OH MY GOD! The first time I heard this album, I was speechless. It still has the same impact on me every time I hear it. It is jazz, it is funk, it is soul, it is r&b, it is avant-garde, it is blues, it is hip-hop. But "Live-Evil" extends far beyond any feeble attempts at categorization...IT IS MILES! Every musician should aspire to create music so enduringly fresh.
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Format: Audio CD
The previous reviewer is wrong when he says the muscians on this albumn are not jazz musicians. Keith Jarrett, Jack DeJohnette, John Mclaughlin and Gary Bartz were (and still are) some of the most techincally accomplished musicians around. Only Michael Henderson, who plays bass on this albumn, had no previous jazz experience. All of the above are playing at a career best on this album.
I'd say this albumn is better and more focused than Bithces Brew and includes some of the best fusion music Miles ever played. 'What I say' is a highlight for me; surely this must be one of the most angriest, intense tracks ever recorded. Finally, Miles' playing is on top form and he plays with amazing confidence and speed. If you've listened to a couple of Miles Davis's electric albumns and you like what you hear; then get this.
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Format: Audio CD
How is it that John McLaughlin was not a part of the full time band? He just sat in on these recordings...he just came in and sat with the band for a week during the Cellar Door sessions. That is amazing. The band is so tight you just can't believe that the musicians were always coming and going, especially McLaughlin whose guitar work is unreal. This is one of the best live albums ever recorded because their is no difference between the studio sound and the live sound. Davis knew this, he wanted a live album because he knew the power and character of the band was most apparent live. This album is incredible, I have never heard anything like it. I am genuinely intimidated by the perfection and innovation. No album has ever sounded like this, all subsequent jazz-funk-fusion recordings seem like mere echoes from the power and precision here.
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Format: Audio CD
I owned Live-Evil on Lp when I was younger and though this CD remaster is fabulous, it still sounds like a mish-mash of material. I'm not crazy about the stuff recorded with the Brazilian chap, these little minature interludes between the tracks compiled and condensed from the Cellar Door sessions sound out of place and out of tune in places. Now that I've heard these a few times, I'm usually pressing the skip button to get to the next live track. I'm not sure what Teo Macero was smoking (gimme some of that) but there are some HORRIBLE edits in the live material. The feature review claims this is more focused that Bitches Brew. That is sheer nonsense, this release is horribly disjointed due to those annoying little interludes with the Brazilian chap. The tune selection is about as schizophrenic as it could get.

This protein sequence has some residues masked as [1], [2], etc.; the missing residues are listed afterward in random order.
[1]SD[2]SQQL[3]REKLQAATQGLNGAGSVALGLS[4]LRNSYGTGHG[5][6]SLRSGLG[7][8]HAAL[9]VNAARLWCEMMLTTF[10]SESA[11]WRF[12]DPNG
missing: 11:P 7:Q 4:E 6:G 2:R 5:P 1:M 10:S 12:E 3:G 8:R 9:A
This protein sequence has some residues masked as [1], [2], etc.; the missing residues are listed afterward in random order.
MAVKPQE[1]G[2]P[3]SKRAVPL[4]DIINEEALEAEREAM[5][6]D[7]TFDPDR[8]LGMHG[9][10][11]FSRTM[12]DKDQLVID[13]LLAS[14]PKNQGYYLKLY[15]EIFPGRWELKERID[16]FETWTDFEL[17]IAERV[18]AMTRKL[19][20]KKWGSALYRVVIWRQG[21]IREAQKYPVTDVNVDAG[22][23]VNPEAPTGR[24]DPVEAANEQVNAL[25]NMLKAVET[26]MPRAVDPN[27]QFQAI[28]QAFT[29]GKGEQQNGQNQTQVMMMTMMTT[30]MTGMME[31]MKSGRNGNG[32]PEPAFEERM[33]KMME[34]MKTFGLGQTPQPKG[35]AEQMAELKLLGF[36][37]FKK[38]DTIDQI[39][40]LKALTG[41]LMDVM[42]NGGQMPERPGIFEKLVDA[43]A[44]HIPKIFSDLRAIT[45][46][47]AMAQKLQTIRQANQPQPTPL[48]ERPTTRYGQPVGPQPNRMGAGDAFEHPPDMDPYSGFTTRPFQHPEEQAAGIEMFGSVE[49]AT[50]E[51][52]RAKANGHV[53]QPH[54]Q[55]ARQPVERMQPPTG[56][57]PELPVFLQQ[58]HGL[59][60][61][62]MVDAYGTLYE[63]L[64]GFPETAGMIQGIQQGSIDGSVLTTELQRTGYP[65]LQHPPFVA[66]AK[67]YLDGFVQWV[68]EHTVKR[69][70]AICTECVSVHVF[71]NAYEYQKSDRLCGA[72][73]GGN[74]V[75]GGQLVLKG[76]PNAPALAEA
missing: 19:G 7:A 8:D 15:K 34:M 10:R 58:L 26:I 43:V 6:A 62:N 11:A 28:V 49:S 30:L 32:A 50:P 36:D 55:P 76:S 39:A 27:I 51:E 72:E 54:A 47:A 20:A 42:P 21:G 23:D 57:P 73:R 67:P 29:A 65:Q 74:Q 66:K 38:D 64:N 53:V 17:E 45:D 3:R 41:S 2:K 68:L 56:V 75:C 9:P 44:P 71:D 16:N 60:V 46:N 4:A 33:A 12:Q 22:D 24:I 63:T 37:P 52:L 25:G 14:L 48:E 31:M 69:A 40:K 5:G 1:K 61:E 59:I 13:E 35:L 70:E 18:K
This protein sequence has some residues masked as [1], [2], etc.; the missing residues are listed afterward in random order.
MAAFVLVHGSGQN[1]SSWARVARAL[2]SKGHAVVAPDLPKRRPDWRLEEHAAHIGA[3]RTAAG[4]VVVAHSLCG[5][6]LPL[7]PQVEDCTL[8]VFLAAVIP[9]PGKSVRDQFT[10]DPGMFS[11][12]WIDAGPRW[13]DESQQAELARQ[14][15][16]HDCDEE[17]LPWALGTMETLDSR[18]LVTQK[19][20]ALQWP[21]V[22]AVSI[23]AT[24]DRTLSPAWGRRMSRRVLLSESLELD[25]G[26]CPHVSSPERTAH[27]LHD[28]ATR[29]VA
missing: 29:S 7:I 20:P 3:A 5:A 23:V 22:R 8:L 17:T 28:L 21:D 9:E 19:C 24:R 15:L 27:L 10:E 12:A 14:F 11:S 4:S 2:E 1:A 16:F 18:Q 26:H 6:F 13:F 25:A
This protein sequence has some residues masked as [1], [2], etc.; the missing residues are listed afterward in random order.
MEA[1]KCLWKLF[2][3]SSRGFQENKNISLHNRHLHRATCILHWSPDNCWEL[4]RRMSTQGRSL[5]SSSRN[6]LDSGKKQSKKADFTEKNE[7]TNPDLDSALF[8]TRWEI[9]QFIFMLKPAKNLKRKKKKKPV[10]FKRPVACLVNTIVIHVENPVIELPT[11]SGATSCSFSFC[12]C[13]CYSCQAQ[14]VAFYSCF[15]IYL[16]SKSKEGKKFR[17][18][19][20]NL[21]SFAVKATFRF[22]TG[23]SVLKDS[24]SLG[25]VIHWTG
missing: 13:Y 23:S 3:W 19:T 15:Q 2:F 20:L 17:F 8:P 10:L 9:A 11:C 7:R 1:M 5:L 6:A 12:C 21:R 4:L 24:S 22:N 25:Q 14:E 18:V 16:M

On Nem Um Talvez, one of those little interludes, there is a point where it sounds as though Miles has been playing his horn slightly off mic and then suddenly turns and blasts this one note right in front of the mic. The singer is slightly out of key here making for an extremely uncomfortable moment for those who's ears can appreciate staying on the note! From an engineering perspective, it sounds wretched and amature-ish to me. Note to those who "love" this stuff: This emporer was wearing no clothes at this particular moment.

While I'm a big fan of McLaughlin's work with Miles, it doesn't do much for me here. I'm thinking the band is probably better on the Cellar Door Sessions on the sides where McLaughlin is absent. His playing doesn't sound particularly thoughtful here, it sounds like he's just playing licks as fast as he possibly can.